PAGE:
A single un cropped, calibrated and stretched 20 min. H-alpha frame





Monday, October 27, 2014

A start of the new project, the Tulip Nebula



At night of 23.10 I managed to shoot 3h 20min H-alpha lights for the Tulip Nebula in constellation Cygnus.
It looks like we going to have a clear nigh ahead, I'll shoot more lights for the emission of Hydrogen and if possible, some data for other two emission lines, O-III and S-II.

I need some more signal to show better the area of Cygnus X-1, a black hole candidate. It's a strong source of X-ray emission and there are some interesting but kind of dim shock fronts around the X-1.  This microquasar is a brighter of two stars above the Tulip Nebula, just middle right at one o'clock position.

The Tulip Nebula
Click for a large image

The Tulip Nebula at H-alpha light only, 10 x 1200s.

Some optical analysis

I'm amazed about the optical quality of the Celestron Edge HD 1100 with a 0.7 reducer for the Edge scope.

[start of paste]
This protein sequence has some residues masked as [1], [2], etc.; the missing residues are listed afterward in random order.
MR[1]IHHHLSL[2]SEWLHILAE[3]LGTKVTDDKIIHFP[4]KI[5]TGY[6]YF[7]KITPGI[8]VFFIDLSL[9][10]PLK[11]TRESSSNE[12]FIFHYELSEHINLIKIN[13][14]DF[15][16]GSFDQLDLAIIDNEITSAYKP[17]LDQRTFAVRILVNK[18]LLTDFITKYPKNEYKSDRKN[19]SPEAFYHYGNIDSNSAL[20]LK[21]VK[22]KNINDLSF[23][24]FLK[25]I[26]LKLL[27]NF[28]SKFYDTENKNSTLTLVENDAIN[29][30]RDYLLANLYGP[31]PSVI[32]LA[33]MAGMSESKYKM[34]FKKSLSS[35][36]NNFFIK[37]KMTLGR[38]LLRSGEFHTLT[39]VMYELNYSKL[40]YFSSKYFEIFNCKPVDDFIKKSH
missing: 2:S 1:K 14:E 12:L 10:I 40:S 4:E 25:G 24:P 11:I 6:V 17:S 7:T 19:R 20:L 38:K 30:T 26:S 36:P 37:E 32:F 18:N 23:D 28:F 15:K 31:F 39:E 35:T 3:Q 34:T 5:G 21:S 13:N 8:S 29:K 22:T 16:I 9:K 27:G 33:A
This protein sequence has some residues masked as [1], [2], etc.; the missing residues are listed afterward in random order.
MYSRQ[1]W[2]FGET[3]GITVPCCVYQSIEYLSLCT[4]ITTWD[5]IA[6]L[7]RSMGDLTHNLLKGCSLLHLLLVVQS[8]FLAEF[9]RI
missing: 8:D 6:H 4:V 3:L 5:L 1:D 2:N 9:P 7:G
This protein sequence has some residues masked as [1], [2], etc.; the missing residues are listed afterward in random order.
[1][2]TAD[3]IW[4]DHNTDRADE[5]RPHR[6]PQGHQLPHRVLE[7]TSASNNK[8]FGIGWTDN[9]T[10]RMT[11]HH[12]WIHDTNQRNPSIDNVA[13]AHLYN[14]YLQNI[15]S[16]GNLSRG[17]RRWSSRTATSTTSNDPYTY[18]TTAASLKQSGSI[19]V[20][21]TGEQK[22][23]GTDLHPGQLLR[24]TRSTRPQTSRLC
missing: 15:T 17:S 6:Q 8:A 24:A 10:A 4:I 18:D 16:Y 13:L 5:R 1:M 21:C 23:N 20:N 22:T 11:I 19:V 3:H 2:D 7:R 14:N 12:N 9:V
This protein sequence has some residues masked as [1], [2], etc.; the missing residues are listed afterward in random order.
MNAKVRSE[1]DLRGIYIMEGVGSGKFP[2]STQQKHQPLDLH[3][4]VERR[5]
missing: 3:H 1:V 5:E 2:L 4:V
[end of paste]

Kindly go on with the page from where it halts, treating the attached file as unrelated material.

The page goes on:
The massive reducer seems to do some magic, since the whole image area of the massive CCD in Apogee Alta U16 camera (36,8 x36,8mm) gets filled with a pinpoint stars from corner to corner.  That shouldn't be possible, since the CCD is somehow larger, than the light path in Edge scope. See the image bellow.


As seen in the schematics, there should be some unusable areas at corners of the image. 

A single uncropped, calibrated and stretched 20 min. H-alpha frame


Image above is an uncropped, calibrated and stretched, frame directly from the camera. Even the very corners are filled with a pinpoint stars.

Analysis of the image field
With the CCDInspector software

There is some very minor tweaking needed for the perfect collimation. Otherwise the image field is nearly perfectly flat. One pixel is about one arcseconds in this analysis. 


Image corners as a closeup
Note. Images are from a single unprocessed, calibrated and stretched 20 min. H-alpha frame












Some very minor distortion can be seen, especially at image 2. That's due to some slight miss collimation. So large sensor is very picky about a correct distance (146,5mm), collimation and tilt.


Sunday, October 26, 2014

Cederblad 214, the second light photo for my new setup



The second light for the new setup, Cederblad 214 in constellation Cepheus. Once again, I was impressed about the needed exposure time. For a good S/N only 2h of exposures was needed for H-alpha. A good image scale (~1 arcsecond/pixel) and a narrow pass band is a good combination.